About two weeks ago, I posted a blog entry about the redefined 737-7 (click here). It attracted a lot of discussion. The firm configuration of the 737-7 was publicly announced during Farnborough airshow this year although the aircraft was launched in 2011.
The 737-7, both the initial version and the redefined one have not attracted many orders so far. Southwest, Westjet and Kunming are the three known customers of the seventy 737-7 orders and commitments to date.
It is highly likely the total orders for the smallest version of the 737 MAX family would reach several hundreds units during the life of the program. It is even possible it would ultimately reach about 15% of the 737 MAX family’s total orders. It depends much on how airlines would change their approach to address the market.
It might also depend on the definition of the MOM (Middle of the market) aircraft. I am sure people are puzzled by my statement. This is my rationale, the way airlines will address air travel might change, the definition of the hypothetical MOM aircraft will be the result of the way airlines will address the market. Basically, if there is a significant change in that MOM segment then perhaps there will also be some changes in the smaller narrowbody market.
Getting A Little Bit Bigger
The redefined 737-7 is about 12 seats bigger compared to the 737-700 or the “old” 737-7 MAX. Let us take a rounded number and say that the redefined 737-7 has 8% extra seats compared to the “old” 737-7.
Usually, when an aircraft gets bigger, it increases the fuel efficiency if expressed on per-seat mile basis. Basically, one would expect the redefined 737-7 would be about 3% to 4% more fuel efficient than the “old” 737-7 on per seat-mile basis.
Now, the way the redefined 737-7 is done would not allow to obtain the full benefit of the “stretch”. Indeed, the 737-7 will have many more common parts with the 737-8 than the “old” 737-7, thus the redefined 737-7 is heavier than it could have been if it were “optimized”.
Basically not only the seat count is increased, the design weights (MTOW, MLW, MZFW) are also increased. Therefore the redefined 737-7 needs a stronger (and thus heavier) landing gear and wing structure.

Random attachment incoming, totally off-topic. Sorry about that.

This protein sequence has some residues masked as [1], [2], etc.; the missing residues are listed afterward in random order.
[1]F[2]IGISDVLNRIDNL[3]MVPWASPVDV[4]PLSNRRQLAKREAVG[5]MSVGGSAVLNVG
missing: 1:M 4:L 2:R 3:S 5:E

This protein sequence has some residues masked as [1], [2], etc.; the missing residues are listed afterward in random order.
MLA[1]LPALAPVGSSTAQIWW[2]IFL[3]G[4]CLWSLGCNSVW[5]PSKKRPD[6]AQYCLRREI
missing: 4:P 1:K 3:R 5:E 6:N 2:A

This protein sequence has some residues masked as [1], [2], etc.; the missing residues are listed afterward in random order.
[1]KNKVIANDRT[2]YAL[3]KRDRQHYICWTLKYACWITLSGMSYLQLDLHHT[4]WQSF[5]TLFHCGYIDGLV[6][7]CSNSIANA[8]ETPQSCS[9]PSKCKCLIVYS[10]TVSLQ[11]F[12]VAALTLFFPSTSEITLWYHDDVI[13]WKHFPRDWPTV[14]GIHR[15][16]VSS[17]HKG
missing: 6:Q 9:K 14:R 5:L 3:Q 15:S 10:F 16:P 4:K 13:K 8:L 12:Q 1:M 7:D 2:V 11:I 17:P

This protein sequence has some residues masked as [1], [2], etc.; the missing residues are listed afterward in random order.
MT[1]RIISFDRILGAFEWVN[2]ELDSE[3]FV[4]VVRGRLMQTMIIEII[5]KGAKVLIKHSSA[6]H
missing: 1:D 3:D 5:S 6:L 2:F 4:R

The obvious benefit of the increased design weight is the increased maximum range, so the redefined 737-7 becomes a good platform for a long-range business jet when equipped with auxiliary tanks.
All in all, I think the redefined 737-7 is about 14% to 15% more fuel efficient than the 737-700NG on per seat-mile basis or similar to the difference between the 737-8 and the 737-800NG.
One obvious reason that could potentially drive 737-7 order up is the “Family Concept”. Indeed, the commonality between the 737-8 and the 737-7 is very high. If my flair is not too mistaken, almost 100% of the LRU is common between the 737-8 and the redefined 737-7.
I can mention other things like the engine maintenance optimization. It is already the case with the 737-800NG and the 737-700NG. Usually, the thrust requirements on the 737-700NG is lower than on the 737-800NG or 737-900NG and thus an engine with a reduced EGT margin for a 737-800NG can be transferred to a 737-700NG. Of course, this is not always valid, but it might add some kind of flexibility in term of shop visit scheduling.
An operator that has many 737-8 and needs some smaller aircraft might well order some 737-7. It is also possible an airline would like to start with a fleet of 737-7 and then order some 737-8 or convert some order to the bigger version if the traffic grows.
This being said, the family concept this is also applicable to Airbus A320neo family. There is little doubt about it.
I must have omitted other possible benefits of the family concept, I hope readers can provide us with these possible other benefits.
Since there is significantly higher commonality between the redefined 737-7 and the 737-8, there must be a significant reduction of part numbers. Obviously this could end up with reduced complexity in term of part manufacturing and logistics.
The drawback is that the real production cost of a redefined 737-7 and a 737-8 maybe quite similar whereas the pricing difference between the two could be around US$ nine millions. In reality there is no incentive for Boeing to push the sales of the 737-7.
The redefined 737-7 is an interesting case where the manufacturer is certainly not very interested to produce it, but the market might ask for it.